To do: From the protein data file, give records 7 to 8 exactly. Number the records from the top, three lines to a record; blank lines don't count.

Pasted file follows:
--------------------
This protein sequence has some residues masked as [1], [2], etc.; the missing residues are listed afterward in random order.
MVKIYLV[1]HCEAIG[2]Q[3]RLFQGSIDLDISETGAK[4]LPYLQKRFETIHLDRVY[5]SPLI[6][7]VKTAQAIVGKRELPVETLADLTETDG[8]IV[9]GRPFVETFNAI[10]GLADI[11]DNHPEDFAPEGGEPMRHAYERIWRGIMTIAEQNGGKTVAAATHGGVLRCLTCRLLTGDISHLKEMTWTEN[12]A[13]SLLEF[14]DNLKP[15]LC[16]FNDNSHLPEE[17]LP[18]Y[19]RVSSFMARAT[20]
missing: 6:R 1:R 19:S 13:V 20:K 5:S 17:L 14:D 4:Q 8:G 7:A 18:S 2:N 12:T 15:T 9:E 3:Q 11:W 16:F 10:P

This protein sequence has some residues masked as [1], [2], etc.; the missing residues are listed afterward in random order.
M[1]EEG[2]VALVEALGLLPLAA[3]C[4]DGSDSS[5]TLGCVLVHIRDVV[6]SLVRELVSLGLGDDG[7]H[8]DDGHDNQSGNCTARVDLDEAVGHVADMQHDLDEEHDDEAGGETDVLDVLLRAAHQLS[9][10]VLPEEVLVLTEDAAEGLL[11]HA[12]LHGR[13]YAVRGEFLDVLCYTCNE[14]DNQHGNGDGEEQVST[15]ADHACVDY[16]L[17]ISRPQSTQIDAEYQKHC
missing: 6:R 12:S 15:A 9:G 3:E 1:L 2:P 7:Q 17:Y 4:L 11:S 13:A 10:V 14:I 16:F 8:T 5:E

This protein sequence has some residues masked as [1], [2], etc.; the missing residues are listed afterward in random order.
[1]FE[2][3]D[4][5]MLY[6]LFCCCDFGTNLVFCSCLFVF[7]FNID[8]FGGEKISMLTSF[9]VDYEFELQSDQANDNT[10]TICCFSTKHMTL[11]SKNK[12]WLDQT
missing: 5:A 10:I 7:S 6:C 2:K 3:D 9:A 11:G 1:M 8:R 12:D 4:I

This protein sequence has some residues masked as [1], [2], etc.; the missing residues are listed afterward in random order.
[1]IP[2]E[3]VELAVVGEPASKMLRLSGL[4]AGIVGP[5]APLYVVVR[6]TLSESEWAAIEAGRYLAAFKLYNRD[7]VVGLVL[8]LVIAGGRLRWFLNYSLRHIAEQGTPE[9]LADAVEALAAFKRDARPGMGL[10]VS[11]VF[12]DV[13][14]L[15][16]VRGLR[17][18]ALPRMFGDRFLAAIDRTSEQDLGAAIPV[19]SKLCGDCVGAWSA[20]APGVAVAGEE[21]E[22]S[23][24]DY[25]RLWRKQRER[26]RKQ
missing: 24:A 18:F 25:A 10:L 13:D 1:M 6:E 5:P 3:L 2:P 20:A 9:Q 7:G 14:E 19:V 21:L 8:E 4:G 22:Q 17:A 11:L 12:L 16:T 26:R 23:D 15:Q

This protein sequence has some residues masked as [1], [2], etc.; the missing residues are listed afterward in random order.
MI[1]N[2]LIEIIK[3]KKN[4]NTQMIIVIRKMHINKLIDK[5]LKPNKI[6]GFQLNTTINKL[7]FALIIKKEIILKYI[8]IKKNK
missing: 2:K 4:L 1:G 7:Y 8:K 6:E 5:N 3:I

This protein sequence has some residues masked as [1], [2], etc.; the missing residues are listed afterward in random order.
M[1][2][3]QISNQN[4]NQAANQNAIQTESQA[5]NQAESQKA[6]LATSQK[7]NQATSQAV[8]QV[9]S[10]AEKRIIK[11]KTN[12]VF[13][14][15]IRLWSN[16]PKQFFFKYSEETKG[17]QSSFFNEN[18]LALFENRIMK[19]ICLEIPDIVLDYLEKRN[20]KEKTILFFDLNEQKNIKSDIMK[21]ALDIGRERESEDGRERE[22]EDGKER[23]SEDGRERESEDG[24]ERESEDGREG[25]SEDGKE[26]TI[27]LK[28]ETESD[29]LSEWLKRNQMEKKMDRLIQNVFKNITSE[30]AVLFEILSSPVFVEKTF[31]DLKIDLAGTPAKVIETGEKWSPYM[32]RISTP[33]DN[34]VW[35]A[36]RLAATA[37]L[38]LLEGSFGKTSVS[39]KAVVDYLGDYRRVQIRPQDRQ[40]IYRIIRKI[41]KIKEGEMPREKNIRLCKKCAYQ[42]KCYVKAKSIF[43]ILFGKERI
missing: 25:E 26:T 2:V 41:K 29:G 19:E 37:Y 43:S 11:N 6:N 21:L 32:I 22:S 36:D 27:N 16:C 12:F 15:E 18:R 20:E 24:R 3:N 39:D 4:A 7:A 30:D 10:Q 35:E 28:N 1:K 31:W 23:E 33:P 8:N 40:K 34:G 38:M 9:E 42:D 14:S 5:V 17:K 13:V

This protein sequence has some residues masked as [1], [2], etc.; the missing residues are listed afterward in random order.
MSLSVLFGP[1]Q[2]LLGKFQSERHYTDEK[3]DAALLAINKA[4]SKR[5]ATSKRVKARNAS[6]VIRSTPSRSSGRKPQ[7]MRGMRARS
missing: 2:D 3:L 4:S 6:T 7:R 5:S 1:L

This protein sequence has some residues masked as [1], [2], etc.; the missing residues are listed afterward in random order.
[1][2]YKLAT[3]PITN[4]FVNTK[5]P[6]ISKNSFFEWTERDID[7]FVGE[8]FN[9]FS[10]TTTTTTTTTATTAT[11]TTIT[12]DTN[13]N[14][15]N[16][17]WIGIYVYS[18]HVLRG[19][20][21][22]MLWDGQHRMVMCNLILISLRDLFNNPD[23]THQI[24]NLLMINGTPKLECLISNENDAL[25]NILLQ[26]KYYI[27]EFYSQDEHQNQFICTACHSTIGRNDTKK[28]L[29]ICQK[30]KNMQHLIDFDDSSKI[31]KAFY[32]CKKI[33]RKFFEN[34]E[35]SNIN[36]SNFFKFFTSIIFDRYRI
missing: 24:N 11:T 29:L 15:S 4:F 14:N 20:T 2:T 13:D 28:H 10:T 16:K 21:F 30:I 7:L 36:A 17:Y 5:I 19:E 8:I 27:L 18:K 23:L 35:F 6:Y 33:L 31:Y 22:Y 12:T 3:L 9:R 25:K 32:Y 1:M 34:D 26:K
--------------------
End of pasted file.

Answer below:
This protein sequence has some residues masked as [1], [2], etc.; the missing residues are listed afterward in random order.
MSLSVLFGP[1]Q[2]LLGKFQSERHYTDEK[3]DAALLAINKA[4]SKR[5]ATSKRVKARNAS[6]VIRSTPSRSSGRKPQ[7]MRGMRARS
missing: 2:D 3:L 4:S 6:T 7:R 5:S 1:L

This protein sequence has some residues masked as [1], [2], etc.; the missing residues are listed afterward in random order.
[1][2]YKLAT[3]PITN[4]FVNTK[5]P[6]ISKNSFFEWTERDID[7]FVGE[8]FN[9]FS[10]TTTTTTTTTATTAT[11]TTIT[12]DTN[13]N[14][15]N[16][17]WIGIYVYS[18]HVLRG[19][20][21][22]MLWDGQHRMVMCNLILISLRDLFNNPD[23]THQI[24]NLLMINGTPKLECLISNENDAL[25]NILLQ[26]KYYI[27]EFYSQDEHQNQFICTACHSTIGRNDTKK[28]L[29]ICQK[30]KNMQHLIDFDDSSKI[31]KAFY[32]CKKI[33]RKFFEN[34]E[35]SNIN[36]SNFFKFFTSIIFDRYRI
missing: 24:N 11:T 29:L 15:S 4:F 14:N 20:T 2:T 13:D 28:H 10:T 16:K 21:F 30:I 7:L 36:A 17:Y 5:I 19:E 8:I 27:L 18:K 23:L 35:F 6:Y 33:L 31:Y 22:Y 12:T 3:L 9:R 25:K 32:Y 1:M 34:D 26:K